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Production Planning

All manufacturing and service operations require


planning and controlling, although the formality
and detail may vary. Some operations are more
difficult to plan than others. Those with high
unpredictability can be difficult to plan. Some
are more difficult to control than others. The day
to day running of manufacturing and service
system rests with Production Planning.
The purpose of the production planning is to
ensure that manufacturing run effectively and
efficiently and produces products as required by
customers.

Production Planning Activities


Capacity Planning
1. Facility Size
2. Equipment Procurement
Aggregate Planning
1. Facility Utilization
2. Personnel needs
3. Subcontracting
Master Production Scheduling
1. MRP
2. Disaggregation of master plan
Short-term Scheduling
1. Work center loading
2. Job sequencing

Long-term
(years)

Intermediate-term
(6 to 18 months)

Short-term
(weeks)

Very Short-term
(hours days)

Production Planning: Units of


Measurement
Long-Range Capacity Planning

Entire
Product Line

Aggregate Planning

Product
Family

Master Production Scheduling

Specific
Product Model

Production Planning and Control Systems

Labor, Materials,
Machines

Aggregate Planning Strategies


Pure Strategies

Capacity Options --change capacity:

changing inventory levels


varying work force size by hiring or layoffs
varying production capacity through overtime or idle
time
subcontracting
using part-time workers

Demand Options --change demand:

Influencing demand
backordering during high demand periods
counterseasonal product mixing

Why Aggregate Planning Is


Necessary

Fully load facilities and minimize


overloading and underloading
Make sure enough capacity available to
satisfy expected demand
Plan for the orderly and systematic change
of production capacity to meet the peaks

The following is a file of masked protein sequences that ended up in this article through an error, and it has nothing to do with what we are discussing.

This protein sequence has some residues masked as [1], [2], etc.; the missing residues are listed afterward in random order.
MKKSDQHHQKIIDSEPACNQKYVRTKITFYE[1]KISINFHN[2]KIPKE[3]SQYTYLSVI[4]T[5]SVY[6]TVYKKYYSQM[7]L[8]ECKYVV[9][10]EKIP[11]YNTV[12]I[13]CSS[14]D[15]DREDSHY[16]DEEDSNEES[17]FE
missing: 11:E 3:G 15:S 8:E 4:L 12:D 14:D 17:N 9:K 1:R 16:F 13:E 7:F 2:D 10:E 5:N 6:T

and valleys of expected customer demand
Get the most output for the amount of
resources available

Inputs

A forecast of aggregate demand covering the


selected planning horizon (6-18 months)
The alternative means available to adjust
short- to medium-term capacity, to what
extent each alternative could impact
capacity and the related costs
The current status of the system in terms of
workforce level, inventory level and
production rate

Outputs

A production plan: aggregate


decisions for each period in the
planning horizon about

workforce level
inventory level
production rate

Projected costs if the production


plan was implemented

Aggregate Planning
Example
Keepdry, a small manufacturing company (200 employees),
produces umbrellas. The company, founded in 1991 produces the
following three product lines: 1) the Executive Line, 2) the Durable
Line and 3) the Compact line shown in the following figure.

Executive
Line

Compact
Line
Durable
Line

Aggregate Demand for the


Executive Line
10000

10000

8000

8000
6000

7000
6000

5500
4500

4000
2000

Number of working days:


Jan 22
Feb 19
Mar 21
Apr 21
May 22
Jun 20

0
Jan

Fe b

Ma r

Apr

Ma y

J un

Cost Information
Materials
Holding costs
Marginal cost of stockout
Hiring and training cost
Layoff costs
Labor hours required
Straight time labor cost
Beginning inventory
Productive hours/worker/day
Paid straight hrs/day

$5/unit
$1/unit per mo.
$1.25/unit per mo.
$200/worker
$250/worker
.15 hrs/unit
$8/hour
250 units
7.25
8
11

Determining Straight
Labor Costs and Output
Days/mo
Hrs/worker/mo
Units/worker
$/worker

J an
22
159.5
1063.33
$1,408

Feb
19
137.75
918.33
1,216

Mar
21
152.25
1015
1,344

Apr
21
152.25
1015
1,344

May
22
159.5
1063.33
1,408

J un
20
145
966.67
1,280

12

Chase Strategy
(Hiring & Firing--meet
J an
Days/modemand)
22
Hrs/worker/mo
Units/worker
$/worker

Demand
Beg. inv.
Net req.
Req. workers
Hired
Fired
Workforce
Ending inventory

159.5
1,063.33
$1,408

Beginning workforce level: 7 employees

J an
4,500
250
4,250
3.997
3
4
0
13

Days/mo
Hrs/worker/mo
Units/worker
$/worker

Demand
Beg. inv.
Net req.
Req. workers
Hired
Fired
Workforce
Ending inventory

J an
22
159.5
1,063
$1,408

Feb
19
137.75
918
1,216

Mar
21
152.25
1,015
1,344

Apr
21
152.25
1,015
1,344

May
22
159.5
1,063
1,408

J un
20
145
967
1,280

J an
4,500
250
4,250
3.997

Feb
5,500

Mar
7,000

Apr
10,000

May
8,000

J un
6,000

5,500
5.989
2

7,000
6.897
1

10,000
9.852
3

8,000
7.524

6,000
6.207

2
8
0

1
7
0

3
4
0

6
0

7
0

10
0

14

Demand
Beg. inv.
Net req.
Req. workers
Hired
Fired
Workforce
Ending inventory